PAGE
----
In our need to deal with present crises and pre-occupations we lose some of the immediacy of our experience. Lessons learned long ago become agents of the Undertow; working beneath the surface they exert their influence in unseen ways. Today’s shores were yesterday’s endless horizon. Each day brings a new view, a new perspective. Like the layers of sediment that collect on the earth’s surface, each experience is piled on top the other, the more recent of them usually the most influential, but always there is a pull of invisible forces.
Nothing is ever lost. Everything is recycled. It is a common theme in our inner lives, in nature and, too, in the mythology of man. Since we banded into groups and began forming civilized communities we’ve had the need to explain our place in the universe. Among the early bands of man there was a common belief that when a man died he became one with the earth again. Ancient burial rituals dating back to the Cro-Magnon speak to our fundamental belief in an afterlife, or of a rebirth back into this world. Hunting societies commonly believed that they would return to the earth in the form of the animals they hunted and respected. Agrarian societies believed their buried dead allowed the plants to grow and nourished their forests. Later, we invented Gods to take us to a better place, a place of higher order. Like the cycles of the earth, man is continually reborn. Nothing is ever lost.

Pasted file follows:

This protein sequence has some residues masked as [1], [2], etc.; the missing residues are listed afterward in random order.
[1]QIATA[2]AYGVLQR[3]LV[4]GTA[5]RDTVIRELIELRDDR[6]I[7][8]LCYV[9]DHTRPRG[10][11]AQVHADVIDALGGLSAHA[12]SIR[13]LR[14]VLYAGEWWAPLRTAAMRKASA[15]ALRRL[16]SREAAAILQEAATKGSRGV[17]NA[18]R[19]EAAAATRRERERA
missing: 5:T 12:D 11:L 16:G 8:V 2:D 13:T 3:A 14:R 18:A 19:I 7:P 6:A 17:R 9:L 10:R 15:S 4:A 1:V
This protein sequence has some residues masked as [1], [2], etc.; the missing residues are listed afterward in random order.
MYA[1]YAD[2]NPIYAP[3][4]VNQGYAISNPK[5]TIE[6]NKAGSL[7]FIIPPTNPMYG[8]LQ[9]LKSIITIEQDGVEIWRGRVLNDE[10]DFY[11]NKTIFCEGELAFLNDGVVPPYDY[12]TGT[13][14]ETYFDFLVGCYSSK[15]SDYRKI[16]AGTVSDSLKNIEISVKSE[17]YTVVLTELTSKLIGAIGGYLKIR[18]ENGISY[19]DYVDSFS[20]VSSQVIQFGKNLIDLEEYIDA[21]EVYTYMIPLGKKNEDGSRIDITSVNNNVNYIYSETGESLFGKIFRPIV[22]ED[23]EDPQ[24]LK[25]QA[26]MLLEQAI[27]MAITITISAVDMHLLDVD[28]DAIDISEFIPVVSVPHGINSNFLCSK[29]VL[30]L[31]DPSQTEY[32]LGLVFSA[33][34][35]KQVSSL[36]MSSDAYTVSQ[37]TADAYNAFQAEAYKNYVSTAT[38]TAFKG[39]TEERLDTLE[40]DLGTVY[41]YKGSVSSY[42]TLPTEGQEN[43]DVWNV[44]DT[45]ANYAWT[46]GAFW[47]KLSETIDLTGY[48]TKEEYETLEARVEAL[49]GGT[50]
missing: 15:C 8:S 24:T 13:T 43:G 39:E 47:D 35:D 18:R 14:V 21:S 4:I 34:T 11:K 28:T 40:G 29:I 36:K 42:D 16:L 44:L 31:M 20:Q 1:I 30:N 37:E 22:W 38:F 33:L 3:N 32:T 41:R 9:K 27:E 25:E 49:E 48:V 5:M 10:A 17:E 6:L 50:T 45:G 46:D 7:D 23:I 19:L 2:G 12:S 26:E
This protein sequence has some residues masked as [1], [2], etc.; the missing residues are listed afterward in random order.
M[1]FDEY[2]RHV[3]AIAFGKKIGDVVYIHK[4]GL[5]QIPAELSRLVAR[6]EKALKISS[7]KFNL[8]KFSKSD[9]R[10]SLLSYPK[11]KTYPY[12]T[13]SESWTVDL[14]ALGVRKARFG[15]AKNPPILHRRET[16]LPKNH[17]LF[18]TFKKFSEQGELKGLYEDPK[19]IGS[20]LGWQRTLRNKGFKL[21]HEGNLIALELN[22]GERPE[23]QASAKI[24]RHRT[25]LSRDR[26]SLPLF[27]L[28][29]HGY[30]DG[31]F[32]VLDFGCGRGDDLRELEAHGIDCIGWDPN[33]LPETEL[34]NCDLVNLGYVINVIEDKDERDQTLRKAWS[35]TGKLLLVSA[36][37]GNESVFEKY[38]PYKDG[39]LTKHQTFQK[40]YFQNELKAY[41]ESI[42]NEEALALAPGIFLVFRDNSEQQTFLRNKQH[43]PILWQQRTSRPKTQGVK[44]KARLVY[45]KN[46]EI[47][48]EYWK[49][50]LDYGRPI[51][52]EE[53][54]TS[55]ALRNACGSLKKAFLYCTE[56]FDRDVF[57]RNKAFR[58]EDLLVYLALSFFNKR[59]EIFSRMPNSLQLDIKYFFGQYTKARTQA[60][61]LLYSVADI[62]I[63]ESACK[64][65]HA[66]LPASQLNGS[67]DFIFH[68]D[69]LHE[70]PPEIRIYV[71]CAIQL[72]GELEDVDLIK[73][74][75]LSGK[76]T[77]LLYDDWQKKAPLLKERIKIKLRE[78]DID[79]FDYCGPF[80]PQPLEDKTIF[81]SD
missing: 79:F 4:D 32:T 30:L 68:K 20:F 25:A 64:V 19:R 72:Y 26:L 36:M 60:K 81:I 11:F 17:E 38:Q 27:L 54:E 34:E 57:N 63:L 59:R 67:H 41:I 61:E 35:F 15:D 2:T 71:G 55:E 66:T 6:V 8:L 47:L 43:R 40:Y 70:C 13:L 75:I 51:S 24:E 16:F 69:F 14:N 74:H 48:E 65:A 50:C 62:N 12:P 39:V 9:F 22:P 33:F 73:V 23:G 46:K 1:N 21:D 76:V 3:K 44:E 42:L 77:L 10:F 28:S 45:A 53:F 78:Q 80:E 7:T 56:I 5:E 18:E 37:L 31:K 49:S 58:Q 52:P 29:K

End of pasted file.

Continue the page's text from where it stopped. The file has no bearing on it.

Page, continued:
On the bookshelf in my office is a copy of Tim O’Brien’s The Things They Carried. The paper back is worn around the edges from the number of times I have turned its pages. The book is a favorite of mine but I had not revisited it in a while. Some years ago I placed between its pages the photograph mentioned above. Now, all this time later, I find that it is actually a postcard. The back of it is blank. But the sight of it shakes the rust from covered memories and brings them rushing forward, into the present.
Standing there, suspended in time, I relive events that had been forgotten. The events are unrelated except that they are now exposing themselves in a rush, one on top of the other.
There is the puppy I was certain I had killed. I was eleven years old. We were having a picnic in our back yard, bees buzzing around the fallen fruit from the apple trees, the Midwest’s summer sun slowly slipping from the sky, and the sound of water being splashed in a small pool. It was a practice swing, no pitcher, no ball that I recall, just me and a bat. Later, years later, I learned that the puppy had, in fact, survived.